Man's physical universe



on a commercial scale.

Four fifths of the air is nitrogen, but nitrogen

is so inert that up to a few years before 1914 all efforts to combine it

(this process is called fixation) with other elements on a large scale had

met with failure. Here was a job which required the aid of a catalyst.

Fritz Haber's nitrogen-fixation method, which involved the heating

of nitrogen and hydrogen under pressure in the presence of certain

catalysts, was rapidly developed on a large scale in Germany when it

became evident that the war was going to last longer than was expected.

The hydrogen for this reaction may be prepared from water by electrolysis

or by the action of steam on coke.

C + 2H2O —>- CO2 + 2H2

coke steam carbon dioxide hydrogen

The first commercially successful nitrogen-fixation process was the

arc process, in which nitrogen and oxygen combine when passed

through an electric arc. This process is too expensive except where

very cheap power is available, as in Norway.

The next process to be developed was the cyanamide process.

Cyanamide plants were built throughout the world during the eight

years preceding World War I. This process, it will be recalled, consists


heating calcium carbide with nitrogen to form calcium cyanamide.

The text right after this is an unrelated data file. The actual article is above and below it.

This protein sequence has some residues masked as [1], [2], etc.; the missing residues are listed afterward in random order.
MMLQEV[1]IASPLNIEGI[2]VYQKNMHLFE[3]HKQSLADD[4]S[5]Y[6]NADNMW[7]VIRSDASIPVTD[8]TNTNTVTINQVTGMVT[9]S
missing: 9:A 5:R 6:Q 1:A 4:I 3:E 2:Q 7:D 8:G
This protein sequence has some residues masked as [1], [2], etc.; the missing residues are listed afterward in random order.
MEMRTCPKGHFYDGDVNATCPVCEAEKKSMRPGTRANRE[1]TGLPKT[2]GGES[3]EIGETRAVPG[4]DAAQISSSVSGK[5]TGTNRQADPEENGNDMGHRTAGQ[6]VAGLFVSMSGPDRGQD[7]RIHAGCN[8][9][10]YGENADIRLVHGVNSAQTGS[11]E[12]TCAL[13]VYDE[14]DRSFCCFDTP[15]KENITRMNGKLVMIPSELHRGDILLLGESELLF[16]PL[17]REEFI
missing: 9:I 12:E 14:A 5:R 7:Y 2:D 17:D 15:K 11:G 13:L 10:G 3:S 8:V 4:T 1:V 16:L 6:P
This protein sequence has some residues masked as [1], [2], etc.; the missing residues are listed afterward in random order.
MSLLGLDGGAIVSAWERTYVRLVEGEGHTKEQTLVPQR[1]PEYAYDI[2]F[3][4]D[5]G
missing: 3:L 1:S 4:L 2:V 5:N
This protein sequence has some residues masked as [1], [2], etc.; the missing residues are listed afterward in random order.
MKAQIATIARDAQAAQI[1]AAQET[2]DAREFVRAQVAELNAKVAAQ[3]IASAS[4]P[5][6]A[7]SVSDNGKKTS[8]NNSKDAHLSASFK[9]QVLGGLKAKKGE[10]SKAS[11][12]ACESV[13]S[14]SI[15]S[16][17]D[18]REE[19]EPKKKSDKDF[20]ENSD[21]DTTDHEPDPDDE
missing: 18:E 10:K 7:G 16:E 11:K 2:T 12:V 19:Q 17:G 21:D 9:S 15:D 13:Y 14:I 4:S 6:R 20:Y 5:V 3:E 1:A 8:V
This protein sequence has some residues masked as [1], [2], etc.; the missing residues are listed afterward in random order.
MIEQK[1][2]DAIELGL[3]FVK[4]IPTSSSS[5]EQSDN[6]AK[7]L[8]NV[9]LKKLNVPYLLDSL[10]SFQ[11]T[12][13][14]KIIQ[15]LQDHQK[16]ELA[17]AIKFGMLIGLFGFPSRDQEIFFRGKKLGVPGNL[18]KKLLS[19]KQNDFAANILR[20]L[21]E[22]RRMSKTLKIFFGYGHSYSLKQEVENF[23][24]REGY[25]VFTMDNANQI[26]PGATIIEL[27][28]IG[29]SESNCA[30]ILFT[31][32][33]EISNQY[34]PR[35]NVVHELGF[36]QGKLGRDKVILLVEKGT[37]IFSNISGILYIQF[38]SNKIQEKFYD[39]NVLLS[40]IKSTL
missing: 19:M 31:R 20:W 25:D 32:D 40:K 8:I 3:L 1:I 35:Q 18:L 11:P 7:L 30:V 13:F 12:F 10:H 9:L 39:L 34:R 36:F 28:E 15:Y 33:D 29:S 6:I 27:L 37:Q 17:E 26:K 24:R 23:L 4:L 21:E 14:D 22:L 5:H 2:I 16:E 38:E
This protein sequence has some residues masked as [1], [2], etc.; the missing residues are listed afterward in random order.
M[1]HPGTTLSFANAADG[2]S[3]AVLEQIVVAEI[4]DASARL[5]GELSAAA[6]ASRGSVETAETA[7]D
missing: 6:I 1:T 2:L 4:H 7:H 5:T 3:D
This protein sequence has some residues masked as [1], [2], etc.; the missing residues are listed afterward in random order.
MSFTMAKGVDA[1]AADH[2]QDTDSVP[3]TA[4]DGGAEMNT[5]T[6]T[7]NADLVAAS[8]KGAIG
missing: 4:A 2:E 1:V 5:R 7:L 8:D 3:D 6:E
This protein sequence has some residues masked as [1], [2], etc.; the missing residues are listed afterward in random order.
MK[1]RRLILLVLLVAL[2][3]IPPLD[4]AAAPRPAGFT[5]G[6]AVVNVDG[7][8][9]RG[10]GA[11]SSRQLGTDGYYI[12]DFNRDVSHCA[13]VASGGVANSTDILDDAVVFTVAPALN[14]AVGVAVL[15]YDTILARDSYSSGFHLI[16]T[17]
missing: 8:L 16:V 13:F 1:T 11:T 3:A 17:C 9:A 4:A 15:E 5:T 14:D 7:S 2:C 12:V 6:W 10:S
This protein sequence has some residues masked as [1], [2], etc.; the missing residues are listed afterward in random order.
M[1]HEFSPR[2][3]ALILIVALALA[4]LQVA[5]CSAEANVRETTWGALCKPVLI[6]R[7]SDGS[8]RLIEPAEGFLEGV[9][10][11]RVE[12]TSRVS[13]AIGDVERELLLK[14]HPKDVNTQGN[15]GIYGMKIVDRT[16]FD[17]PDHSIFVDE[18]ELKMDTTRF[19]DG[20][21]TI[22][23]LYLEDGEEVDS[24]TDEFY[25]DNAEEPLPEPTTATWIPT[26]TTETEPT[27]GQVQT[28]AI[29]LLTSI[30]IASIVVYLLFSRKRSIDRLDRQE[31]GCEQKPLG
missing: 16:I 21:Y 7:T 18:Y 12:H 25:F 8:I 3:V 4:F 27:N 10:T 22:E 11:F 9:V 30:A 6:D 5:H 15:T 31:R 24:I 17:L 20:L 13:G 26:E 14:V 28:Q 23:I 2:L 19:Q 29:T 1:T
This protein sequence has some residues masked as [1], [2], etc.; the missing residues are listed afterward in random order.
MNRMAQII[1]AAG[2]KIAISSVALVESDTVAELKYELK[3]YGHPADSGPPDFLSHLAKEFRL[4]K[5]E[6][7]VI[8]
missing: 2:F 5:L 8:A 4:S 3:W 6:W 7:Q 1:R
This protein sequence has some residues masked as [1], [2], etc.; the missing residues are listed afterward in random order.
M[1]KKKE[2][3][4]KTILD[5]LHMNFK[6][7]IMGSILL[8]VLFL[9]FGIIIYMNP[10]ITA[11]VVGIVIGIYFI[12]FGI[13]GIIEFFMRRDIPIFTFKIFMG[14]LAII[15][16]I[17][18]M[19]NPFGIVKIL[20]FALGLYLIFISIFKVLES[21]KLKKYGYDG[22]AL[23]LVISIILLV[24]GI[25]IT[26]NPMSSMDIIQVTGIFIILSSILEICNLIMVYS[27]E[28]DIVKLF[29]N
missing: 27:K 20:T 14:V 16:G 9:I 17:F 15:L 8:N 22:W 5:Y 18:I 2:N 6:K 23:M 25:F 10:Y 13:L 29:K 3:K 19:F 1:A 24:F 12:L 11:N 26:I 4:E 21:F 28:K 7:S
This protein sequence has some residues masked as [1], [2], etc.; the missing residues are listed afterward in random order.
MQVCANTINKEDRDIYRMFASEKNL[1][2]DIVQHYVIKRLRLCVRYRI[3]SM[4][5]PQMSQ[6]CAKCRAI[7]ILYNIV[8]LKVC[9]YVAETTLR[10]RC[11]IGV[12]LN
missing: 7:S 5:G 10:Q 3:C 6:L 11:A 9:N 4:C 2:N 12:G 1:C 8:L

After the war broke out, it became difficult to obtain information

concerning the new Haber process; so the United States, forced to

provide a nitrogen supply that would not have to be transported by

steamer from Chile, selected the cyanamide process.

It therefore constructed

the largest cyanamide plant in the world at Muscle Shoals,

Alabama, which, however, had never been in operation up to 1941 due

to economic and political reasons.

During the war Germany constructed several cyanamide plants, the

one at Merseburg alone having a production capacity corresponding

to about two thirds of the previous total annual shipments from Chile.

In recent years several new processes for the fixation of nitrogen have

been developed, and nitrogen-fixation plants have entered into competition

with Chilean nitrates throughout the world. Today about

20 per cent of the world's nitrogen supply comes from Chile; 10 per cent

comes from coal in the by-product coke ovens; and the rest comes

from nitrogen-fixation processes.

Nitric Acid Is Now Prepared from Ammonia.

Ammonia, prepared by the Haber process, may be oxidized by passing

a mixture of ammonia and air through chambers containing such

catalysts as iron oxide or platinum gauze to form nitrogen dioxide,

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